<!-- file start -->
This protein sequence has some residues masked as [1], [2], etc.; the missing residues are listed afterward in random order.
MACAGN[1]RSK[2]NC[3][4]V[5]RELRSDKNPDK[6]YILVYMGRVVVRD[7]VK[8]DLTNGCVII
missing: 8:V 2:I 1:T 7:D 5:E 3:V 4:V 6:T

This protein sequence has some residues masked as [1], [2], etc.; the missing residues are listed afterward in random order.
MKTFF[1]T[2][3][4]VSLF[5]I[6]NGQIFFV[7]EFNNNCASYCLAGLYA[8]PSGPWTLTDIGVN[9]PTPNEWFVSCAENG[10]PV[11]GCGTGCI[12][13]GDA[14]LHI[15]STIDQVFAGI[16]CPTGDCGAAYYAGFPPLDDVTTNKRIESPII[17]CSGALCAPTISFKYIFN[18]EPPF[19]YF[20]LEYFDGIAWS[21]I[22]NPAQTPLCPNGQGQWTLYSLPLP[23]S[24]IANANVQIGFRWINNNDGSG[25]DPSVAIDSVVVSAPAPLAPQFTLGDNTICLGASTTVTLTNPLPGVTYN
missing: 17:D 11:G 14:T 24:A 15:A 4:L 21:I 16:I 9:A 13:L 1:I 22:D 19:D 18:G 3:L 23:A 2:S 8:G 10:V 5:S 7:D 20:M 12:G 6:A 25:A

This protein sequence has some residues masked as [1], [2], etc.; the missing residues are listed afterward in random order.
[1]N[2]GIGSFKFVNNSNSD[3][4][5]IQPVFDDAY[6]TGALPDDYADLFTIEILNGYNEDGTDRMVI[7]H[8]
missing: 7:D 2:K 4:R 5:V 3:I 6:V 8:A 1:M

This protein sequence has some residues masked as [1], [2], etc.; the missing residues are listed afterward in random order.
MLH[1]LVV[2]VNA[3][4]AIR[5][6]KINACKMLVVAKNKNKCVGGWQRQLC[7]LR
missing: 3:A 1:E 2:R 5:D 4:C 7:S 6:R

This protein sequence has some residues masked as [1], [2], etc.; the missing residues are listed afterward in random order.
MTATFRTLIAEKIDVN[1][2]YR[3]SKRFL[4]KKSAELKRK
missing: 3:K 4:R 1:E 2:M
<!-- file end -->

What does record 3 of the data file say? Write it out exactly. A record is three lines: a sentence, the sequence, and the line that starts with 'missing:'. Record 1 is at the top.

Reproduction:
This protein sequence has some residues masked as [1], [2], etc.; the missing residues are listed afterward in random order.
[1]N[2]GIGSFKFVNNSNSD[3][4][5]IQPVFDDAY[6]TGALPDDYADLFTIEILNGYNEDGTDRMVI[7]H[8]
missing: 7:D 2:K 4:R 5:V 3:I 6:V 8:A 1:M